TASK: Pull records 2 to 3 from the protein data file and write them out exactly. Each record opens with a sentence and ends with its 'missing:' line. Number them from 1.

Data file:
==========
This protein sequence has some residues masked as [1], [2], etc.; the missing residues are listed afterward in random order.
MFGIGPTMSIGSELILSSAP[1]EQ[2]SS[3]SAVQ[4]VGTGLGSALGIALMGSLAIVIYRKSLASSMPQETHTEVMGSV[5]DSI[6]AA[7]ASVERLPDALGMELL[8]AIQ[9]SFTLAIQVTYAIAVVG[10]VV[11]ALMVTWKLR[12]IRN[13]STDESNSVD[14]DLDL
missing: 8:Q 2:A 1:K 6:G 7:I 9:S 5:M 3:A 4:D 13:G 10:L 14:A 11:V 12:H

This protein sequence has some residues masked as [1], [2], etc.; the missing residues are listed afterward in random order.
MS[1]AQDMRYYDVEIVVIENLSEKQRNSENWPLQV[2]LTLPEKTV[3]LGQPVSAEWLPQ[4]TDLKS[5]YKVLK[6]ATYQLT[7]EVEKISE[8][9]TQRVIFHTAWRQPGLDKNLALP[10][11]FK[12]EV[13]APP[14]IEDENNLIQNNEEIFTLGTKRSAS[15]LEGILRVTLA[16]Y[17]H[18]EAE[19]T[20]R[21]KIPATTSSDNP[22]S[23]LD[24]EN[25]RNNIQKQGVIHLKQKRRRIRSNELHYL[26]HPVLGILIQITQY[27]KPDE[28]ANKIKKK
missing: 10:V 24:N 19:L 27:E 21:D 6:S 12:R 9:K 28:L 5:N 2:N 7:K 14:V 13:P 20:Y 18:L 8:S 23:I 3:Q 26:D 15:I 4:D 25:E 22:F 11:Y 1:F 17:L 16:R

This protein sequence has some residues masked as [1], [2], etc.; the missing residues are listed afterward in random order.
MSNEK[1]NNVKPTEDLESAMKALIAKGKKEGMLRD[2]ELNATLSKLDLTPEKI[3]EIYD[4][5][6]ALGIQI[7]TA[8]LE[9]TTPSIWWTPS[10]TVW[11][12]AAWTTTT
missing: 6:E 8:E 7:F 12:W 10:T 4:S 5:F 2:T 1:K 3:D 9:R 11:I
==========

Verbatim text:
This protein sequence has some residues masked as [1], [2], etc.; the missing residues are listed afterward in random order.
MS[1]AQDMRYYDVEIVVIENLSEKQRNSENWPLQV[2]LTLPEKTV[3]LGQPVSAEWLPQ[4]TDLKS[5]YKVLK[6]ATYQLT[7]EVEKISE[8][9]TQRVIFHTAWRQPGLDKNLALP[10][11]FK[12]EV[13]APP[14]IEDENNLIQNNEEIFTLGTKRSAS[15]LEGILRVTLA[16]Y[17]H[18]EAE[19]T[20]R[21]KIPATTSSDNP[22]S[23]LD[24]EN[25]RNNIQKQGVIHLKQKRRRIRSNELHYL[26]HPVLGILIQITQY[27]KPDE[28]ANKIKKK
missing: 10:V 24:N 19:L 27:E 21:D 6:S 12:R 9:K 28:L 5:N 2:N 7:K 14:V 13:P 20:Y 18:L 8:S 23:I 3:Q 26:D 15:I 4:D 25:E 22:F 11:Y 1:F 17:L 16:R

This protein sequence has some residues masked as [1], [2], etc.; the missing residues are listed afterward in random order.
MSNEK[1]NNVKPTEDLESAMKALIAKGKKEGMLRD[2]ELNATLSKLDLTPEKI[3]EIYD[4][5][6]ALGIQI[7]TA[8]LE[9]TTPSIWWTPS[10]TVW[11][12]AAWTTTT
missing: 6:E 8:E 7:F 12:W 10:T 4:S 5:F 2:T 1:K 3:D 9:R 11:I